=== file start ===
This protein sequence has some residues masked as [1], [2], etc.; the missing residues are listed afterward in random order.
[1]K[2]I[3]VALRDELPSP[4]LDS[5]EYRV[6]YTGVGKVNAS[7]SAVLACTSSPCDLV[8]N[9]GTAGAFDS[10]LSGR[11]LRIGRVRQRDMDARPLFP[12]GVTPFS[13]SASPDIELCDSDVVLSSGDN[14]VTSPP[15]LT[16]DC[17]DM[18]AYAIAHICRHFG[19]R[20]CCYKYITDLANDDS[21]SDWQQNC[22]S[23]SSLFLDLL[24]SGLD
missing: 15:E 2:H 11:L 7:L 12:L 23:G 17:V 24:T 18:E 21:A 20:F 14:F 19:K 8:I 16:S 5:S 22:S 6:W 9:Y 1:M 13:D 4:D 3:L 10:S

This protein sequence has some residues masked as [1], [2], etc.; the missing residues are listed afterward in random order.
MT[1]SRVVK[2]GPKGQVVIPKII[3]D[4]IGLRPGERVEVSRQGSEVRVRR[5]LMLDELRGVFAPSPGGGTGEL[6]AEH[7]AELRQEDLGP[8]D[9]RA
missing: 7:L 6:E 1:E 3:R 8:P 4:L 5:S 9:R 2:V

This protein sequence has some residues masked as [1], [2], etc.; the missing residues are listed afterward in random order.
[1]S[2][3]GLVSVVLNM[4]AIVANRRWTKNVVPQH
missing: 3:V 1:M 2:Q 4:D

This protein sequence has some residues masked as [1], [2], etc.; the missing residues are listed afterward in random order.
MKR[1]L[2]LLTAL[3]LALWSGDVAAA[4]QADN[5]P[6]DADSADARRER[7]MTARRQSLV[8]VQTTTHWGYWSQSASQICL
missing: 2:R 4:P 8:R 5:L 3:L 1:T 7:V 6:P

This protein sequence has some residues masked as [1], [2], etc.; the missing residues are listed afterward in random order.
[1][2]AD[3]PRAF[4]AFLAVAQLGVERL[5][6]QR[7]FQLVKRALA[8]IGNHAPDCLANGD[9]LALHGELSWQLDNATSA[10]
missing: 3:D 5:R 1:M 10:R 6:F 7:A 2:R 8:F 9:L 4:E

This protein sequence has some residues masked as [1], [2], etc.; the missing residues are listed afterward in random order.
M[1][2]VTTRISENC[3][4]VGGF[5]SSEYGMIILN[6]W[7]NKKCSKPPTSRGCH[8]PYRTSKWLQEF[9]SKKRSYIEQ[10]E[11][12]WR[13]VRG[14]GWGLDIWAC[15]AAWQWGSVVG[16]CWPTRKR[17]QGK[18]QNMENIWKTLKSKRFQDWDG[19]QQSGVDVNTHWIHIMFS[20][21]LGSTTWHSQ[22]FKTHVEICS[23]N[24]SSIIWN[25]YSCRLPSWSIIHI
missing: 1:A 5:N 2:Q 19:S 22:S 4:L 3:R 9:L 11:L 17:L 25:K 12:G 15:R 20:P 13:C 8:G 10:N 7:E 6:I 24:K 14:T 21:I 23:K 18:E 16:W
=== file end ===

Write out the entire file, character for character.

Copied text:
This protein sequence has some residues masked as [1], [2], etc.; the missing residues are listed afterward in random order.
[1]K[2]I[3]VALRDELPSP[4]LDS[5]EYRV[6]YTGVGKVNAS[7]SAVLACTSSPCDLV[8]N[9]GTAGAFDS[10]LSGR[11]LRIGRVRQRDMDARPLFP[12]GVTPFS[13]SASPDIELCDSDVVLSSGDN[14]VTSPP[15]LT[16]DC[17]DM[18]AYAIAHICRHFG[19]R[20]CCYKYITDLANDDS[21]SDWQQNC[22]S[23]SSLFLDLL[24]SGLD
missing: 15:E 2:H 11:L 7:L 12:L 23:G 17:V 24:T 18:E 21:A 20:F 14:F 19:K 8:I 16:S 5:S 22:S 6:W 9:Y 1:M 13:D 4:D 3:L 10:S

This protein sequence has some residues masked as [1], [2], etc.; the missing residues are listed afterward in random order.
MT[1]SRVVK[2]GPKGQVVIPKII[3]D[4]IGLRPGERVEVSRQGSEVRVRR[5]LMLDELRGVFAPSPGGGTGEL[6]AEH[7]AELRQEDLGP[8]D[9]RA
missing: 7:L 6:E 1:E 3:R 8:P 4:L 5:S 9:R 2:V

This protein sequence has some residues masked as [1], [2], etc.; the missing residues are listed afterward in random order.
[1]S[2][3]GLVSVVLNM[4]AIVANRRWTKNVVPQH
missing: 3:V 1:M 2:Q 4:D

This protein sequence has some residues masked as [1], [2], etc.; the missing residues are listed afterward in random order.
MKR[1]L[2]LLTAL[3]LALWSGDVAAA[4]QADN[5]P[6]DADSADARRER[7]MTARRQSLV[8]VQTTTHWGYWSQSASQICL
missing: 2:R 4:P 8:R 5:L 3:L 1:T 7:V 6:P

This protein sequence has some residues masked as [1], [2], etc.; the missing residues are listed afterward in random order.
[1][2]AD[3]PRAF[4]AFLAVAQLGVERL[5][6]QR[7]FQLVKRALA[8]IGNHAPDCLANGD[9]LALHGELSWQLDNATSA[10]
missing: 3:D 5:R 1:M 10:R 6:F 7:A 2:R 8:F 9:L 4:E

This protein sequence has some residues masked as [1], [2], etc.; the missing residues are listed afterward in random order.
M[1][2]VTTRISENC[3][4]VGGF[5]SSEYGMIILN[6]W[7]NKKCSKPPTSRGCH[8]PYRTSKWLQEF[9]SKKRSYIEQ[10]E[11][12]WR[13]VRG[14]GWGLDIWAC[15]AAWQWGSVVG[16]CWPTRKR[17]QGK[18]QNMENIWKTLKSKRFQDWDG[19]QQSGVDVNTHWIHIMFS[20][21]LGSTTWHSQ[22]FKTHVEICS[23]N[24]SSIIWN[25]YSCRLPSWSIIHI
missing: 1:A 5:N 2:Q 19:S 22:S 4:L 3:R 9:L 11:L 17:L 25:K 12:G 15:R 20:P 13:C 8:G 10:N 7:E 6:I 24:K 14:T 21:I 23:K 18:E 16:W